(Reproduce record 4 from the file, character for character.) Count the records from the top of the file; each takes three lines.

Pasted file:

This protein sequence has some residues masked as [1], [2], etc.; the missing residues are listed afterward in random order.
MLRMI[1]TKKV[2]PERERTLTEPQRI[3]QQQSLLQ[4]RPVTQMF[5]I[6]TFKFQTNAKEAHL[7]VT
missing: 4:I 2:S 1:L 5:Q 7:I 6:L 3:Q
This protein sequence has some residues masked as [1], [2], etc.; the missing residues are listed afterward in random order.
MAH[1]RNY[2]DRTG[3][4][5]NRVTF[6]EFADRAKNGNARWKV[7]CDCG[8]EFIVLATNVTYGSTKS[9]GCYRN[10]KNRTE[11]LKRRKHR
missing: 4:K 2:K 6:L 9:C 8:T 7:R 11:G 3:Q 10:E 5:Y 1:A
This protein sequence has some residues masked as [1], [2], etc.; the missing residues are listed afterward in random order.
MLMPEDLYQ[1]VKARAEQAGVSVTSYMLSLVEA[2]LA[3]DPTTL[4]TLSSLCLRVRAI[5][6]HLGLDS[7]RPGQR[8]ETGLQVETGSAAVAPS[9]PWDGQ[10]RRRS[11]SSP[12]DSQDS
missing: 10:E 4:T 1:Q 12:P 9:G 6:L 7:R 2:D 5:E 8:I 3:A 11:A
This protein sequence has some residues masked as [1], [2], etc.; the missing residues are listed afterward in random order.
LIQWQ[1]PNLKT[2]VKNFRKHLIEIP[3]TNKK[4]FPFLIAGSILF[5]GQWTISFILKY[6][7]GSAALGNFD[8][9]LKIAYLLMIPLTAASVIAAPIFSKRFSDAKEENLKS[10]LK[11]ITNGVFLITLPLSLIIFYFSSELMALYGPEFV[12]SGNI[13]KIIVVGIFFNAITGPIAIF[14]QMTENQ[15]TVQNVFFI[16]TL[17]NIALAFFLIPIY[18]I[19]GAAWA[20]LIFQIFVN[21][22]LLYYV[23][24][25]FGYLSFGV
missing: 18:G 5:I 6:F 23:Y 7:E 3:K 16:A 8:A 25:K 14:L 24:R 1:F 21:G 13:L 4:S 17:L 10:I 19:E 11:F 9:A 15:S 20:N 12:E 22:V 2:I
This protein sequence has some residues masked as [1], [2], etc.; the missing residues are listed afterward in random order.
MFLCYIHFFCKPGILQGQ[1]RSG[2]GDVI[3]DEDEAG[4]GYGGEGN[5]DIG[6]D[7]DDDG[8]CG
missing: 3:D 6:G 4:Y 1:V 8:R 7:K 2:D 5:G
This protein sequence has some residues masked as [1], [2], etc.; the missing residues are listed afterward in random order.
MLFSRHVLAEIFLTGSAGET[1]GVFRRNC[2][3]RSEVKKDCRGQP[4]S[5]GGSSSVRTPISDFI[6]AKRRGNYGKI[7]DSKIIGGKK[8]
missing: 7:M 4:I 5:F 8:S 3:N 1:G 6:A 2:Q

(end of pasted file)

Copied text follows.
This protein sequence has some residues masked as [1], [2], etc.; the missing residues are listed afterward in random order.
LIQWQ[1]PNLKT[2]VKNFRKHLIEIP[3]TNKK[4]FPFLIAGSILF[5]GQWTISFILKY[6][7]GSAALGNFD[8][9]LKIAYLLMIPLTAASVIAAPIFSKRFSDAKEENLKS[10]LK[11]ITNGVFLITLPLSLIIFYFSSELMALYGPEFV[12]SGNI[13]KIIVVGIFFNAITGPIAIF[14]QMTENQ[15]TVQNVFFI[16]TL[17]NIALAFFLIPIY[18]I[19]GAAWA[20]LIFQIFVN[21][22]LLYYV[23][24][25]FGYLSFGV
missing: 18:G 5:I 6:F 23:Y 7:E 3:K 16:A 8:A 25:K 14:L 24:R 1:F 21:G 13:L 4:S 17:L 10:I 19:E 11:F 9:A 15:S 20:N 12:E 22:V 2:I